I'd say that first, be sure of whether or not you want a co-author along for the ride. I had a lovely co-author who writes children's stories but, much like me, she had never written a play either. There was a lot of starting and stopping in the beginning because our ideas and our writing styles clashed (I had a much darker take on things that she didn't much care for at times). We had to figure out what would work best if we ever expected our play to see the light of day. In the end, we worked it out where we took two scenes per act (so I would have two and she would have two) and individually we exclusively wrote our two scenes. I should back up a bit and say that we had already brainstormed and had an outline for the direction of the play, so the task became doling out who would write what scenes. We managed to pull it off and the final product turned out much better than if we had continued to battle our way through with each of us writing over the other and then arguing about what worked best. The main thing we had to be careful with was that the characters' voices had to remain consistent no matter who wrote the character for a particular scene.

Next, I'd suggest getting a good guide on how to write a play. Plays are a different monster than novels, the main reason being there is no prose, therefore, no living in the characters' heads. My co-author and I chose The Playwright's Guidebook by Stuart Spencer. Why this book, you may ask? No reason other than out of the hundreds of guidebooks (very similar to all the how-to books on writing novels out there on the market) this one had good reviews and it was affordable ($11.56 on Amazon). The main chapters are divided into first an intro, entitled "How We Tell Stories," which gives some great background info on how the world of plays came about in the first place, and also into three useful parts based on structure, the creative process, and dealing with problems. Each chapter ends with exercises to use in your own writing and these exercises challenge the writer when it comes to things like how to build a scene, how can the story have forward momentum, and how to make the dialogue and action work for your story.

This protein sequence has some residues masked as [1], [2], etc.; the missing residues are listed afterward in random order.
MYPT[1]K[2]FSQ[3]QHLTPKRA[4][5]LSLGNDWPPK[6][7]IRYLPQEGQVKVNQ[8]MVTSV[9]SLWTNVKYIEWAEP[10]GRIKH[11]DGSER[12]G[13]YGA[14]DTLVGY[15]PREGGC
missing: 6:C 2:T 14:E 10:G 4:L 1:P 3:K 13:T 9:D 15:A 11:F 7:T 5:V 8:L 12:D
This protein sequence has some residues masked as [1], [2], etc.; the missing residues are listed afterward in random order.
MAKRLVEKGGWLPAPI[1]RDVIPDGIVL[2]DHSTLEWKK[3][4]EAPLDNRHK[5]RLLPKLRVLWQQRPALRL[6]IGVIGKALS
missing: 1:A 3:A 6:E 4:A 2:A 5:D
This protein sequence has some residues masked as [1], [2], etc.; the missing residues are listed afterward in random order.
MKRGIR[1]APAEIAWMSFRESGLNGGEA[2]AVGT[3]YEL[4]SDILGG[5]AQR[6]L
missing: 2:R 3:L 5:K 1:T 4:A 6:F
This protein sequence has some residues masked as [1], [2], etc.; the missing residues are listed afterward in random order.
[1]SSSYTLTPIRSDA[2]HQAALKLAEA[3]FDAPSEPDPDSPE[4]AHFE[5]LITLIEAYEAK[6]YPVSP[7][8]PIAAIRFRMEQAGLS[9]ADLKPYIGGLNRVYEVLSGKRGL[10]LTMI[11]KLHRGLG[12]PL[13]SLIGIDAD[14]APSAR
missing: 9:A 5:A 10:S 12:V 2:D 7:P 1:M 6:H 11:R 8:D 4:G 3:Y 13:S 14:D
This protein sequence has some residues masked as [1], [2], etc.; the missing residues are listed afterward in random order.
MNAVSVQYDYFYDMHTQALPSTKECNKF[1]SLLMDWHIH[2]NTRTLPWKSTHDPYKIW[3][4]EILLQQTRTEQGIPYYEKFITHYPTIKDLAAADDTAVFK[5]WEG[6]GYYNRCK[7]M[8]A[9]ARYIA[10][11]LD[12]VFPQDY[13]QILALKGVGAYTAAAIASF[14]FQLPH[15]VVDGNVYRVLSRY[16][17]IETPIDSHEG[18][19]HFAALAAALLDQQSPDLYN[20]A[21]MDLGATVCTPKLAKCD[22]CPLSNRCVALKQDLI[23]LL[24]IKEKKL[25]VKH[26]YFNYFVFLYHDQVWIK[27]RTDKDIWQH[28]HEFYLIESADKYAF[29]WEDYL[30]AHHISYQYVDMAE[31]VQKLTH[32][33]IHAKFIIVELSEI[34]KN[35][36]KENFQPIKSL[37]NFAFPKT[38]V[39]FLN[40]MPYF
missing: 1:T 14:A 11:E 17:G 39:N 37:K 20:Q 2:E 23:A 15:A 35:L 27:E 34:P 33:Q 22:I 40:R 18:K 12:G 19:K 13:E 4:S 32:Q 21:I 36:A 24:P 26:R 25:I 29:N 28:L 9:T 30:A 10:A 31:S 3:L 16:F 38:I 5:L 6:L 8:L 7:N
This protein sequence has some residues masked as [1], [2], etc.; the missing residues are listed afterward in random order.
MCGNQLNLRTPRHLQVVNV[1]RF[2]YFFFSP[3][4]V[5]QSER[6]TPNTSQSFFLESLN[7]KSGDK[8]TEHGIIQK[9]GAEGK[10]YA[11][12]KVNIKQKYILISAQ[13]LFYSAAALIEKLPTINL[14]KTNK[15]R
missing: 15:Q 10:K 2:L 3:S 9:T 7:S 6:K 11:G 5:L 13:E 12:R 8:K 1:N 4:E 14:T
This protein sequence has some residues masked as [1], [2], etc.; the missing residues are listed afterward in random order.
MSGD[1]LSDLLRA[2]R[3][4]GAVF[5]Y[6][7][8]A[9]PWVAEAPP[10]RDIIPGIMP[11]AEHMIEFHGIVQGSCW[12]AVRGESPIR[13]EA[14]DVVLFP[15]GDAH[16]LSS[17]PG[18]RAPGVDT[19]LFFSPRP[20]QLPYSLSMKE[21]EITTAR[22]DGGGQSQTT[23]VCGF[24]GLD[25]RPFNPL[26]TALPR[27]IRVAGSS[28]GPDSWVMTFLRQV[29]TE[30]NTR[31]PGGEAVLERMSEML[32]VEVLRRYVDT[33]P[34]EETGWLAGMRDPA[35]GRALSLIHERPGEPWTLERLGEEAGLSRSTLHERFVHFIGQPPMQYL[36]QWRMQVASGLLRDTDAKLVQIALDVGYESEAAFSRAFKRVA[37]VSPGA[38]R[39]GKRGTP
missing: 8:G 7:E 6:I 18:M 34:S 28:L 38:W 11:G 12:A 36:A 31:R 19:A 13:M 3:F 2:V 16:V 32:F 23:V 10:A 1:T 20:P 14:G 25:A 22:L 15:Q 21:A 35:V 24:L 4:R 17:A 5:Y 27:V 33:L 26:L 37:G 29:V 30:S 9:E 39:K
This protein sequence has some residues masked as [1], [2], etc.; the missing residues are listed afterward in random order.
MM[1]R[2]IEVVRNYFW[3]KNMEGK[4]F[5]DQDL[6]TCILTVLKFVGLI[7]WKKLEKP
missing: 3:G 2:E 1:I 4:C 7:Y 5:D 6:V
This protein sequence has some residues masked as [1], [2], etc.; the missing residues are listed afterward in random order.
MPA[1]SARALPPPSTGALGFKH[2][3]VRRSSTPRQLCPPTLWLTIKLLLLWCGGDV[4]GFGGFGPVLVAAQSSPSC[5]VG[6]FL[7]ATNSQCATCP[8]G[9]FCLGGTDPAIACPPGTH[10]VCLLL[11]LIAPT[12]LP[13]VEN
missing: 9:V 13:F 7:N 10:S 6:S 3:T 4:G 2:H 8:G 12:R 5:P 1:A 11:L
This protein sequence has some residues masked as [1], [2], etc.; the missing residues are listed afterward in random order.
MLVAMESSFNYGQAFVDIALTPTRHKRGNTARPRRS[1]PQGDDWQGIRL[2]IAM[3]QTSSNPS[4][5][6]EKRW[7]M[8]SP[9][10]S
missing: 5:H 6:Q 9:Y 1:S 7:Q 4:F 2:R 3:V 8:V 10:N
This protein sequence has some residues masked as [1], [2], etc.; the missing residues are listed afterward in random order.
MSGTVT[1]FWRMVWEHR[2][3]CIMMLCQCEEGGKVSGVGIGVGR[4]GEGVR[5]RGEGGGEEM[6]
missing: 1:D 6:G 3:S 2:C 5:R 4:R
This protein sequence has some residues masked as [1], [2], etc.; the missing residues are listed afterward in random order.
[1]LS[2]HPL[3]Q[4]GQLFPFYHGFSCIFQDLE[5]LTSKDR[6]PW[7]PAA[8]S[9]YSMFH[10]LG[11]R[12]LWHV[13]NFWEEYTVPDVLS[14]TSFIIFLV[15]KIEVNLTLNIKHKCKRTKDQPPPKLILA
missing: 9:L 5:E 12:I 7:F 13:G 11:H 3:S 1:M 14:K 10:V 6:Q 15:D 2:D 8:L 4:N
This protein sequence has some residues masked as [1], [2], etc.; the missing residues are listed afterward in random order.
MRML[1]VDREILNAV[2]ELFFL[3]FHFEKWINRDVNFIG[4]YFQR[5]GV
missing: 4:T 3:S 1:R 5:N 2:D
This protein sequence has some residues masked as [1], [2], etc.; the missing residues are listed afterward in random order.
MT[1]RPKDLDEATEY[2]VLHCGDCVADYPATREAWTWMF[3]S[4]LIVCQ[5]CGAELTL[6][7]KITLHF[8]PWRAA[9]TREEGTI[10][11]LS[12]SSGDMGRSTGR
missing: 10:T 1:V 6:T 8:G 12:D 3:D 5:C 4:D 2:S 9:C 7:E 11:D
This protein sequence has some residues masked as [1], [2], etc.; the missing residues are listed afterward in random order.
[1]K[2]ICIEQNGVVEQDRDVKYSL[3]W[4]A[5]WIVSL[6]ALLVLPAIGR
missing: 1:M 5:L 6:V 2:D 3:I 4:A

Dialogue is key! Especially in the first few pages. You must grab your audience right out of the gate. If you remember nothing else, remember this. Your dialogue in any given play you choose to write must move the action along, while at the same time revealing who your characters are. As I mentioned before, no prose, therefore no leaving it up to the audience to try and figure out what's going on inside everyone's heads. As a novelist, I must admit that working with pure dialogue was a hard nut to crack. I'm used to working with lengthy descriptions or getting lost in a character's thoughts. The lengthy descriptions aren't necessary because the audience can see what's going on up on the stage. And those thoughts? Toss them out the window when writing a play. 

Lastly, editing is crucial. My co-author and I spent many nights at Starbucks sipping tea and hashing out scenes. When we went to put the whole thing together, it took a lot of effort to make sure everything was on the right track. Be patient with your co-author. Even in the end, ideas will clash, but that's where compromise comes into play. When working with another writer remember that their ideas count just as much as your own. Taking the time to edit out all the inconsistencies and making sure you have a smooth product is worth the blood, sweat, and tears. And enjoy the experience! I did, and who knows? Maybe I'll go for another dip in that pool!

5 Things to Remember When Writing Your First Play

  1. If you write with a co-author, work side-by-side with him/her, not against or over him/her.
  2. Have a good guidebook helping you along the way. Do the exercises!
  3. The opening scene is what will draw in your audience. 
  4. Have conflict with high stakes and high hopes.
  5. Your plot will always be related to your theme. Write something you care about, not what you believe is selling.

For the aspiring playwright:
Here is a sample exercise from The Playwright's Guidebook (Page 47). Give it a try and see if you've got what it takes!
Write a short five-to ten-page scene in which there are only two characters and the first character wants a book from the the second character. All the details of the scene are up to you. In other words, you have been given the action for the scene, but nothing else. 
What did you come up with? Care to share?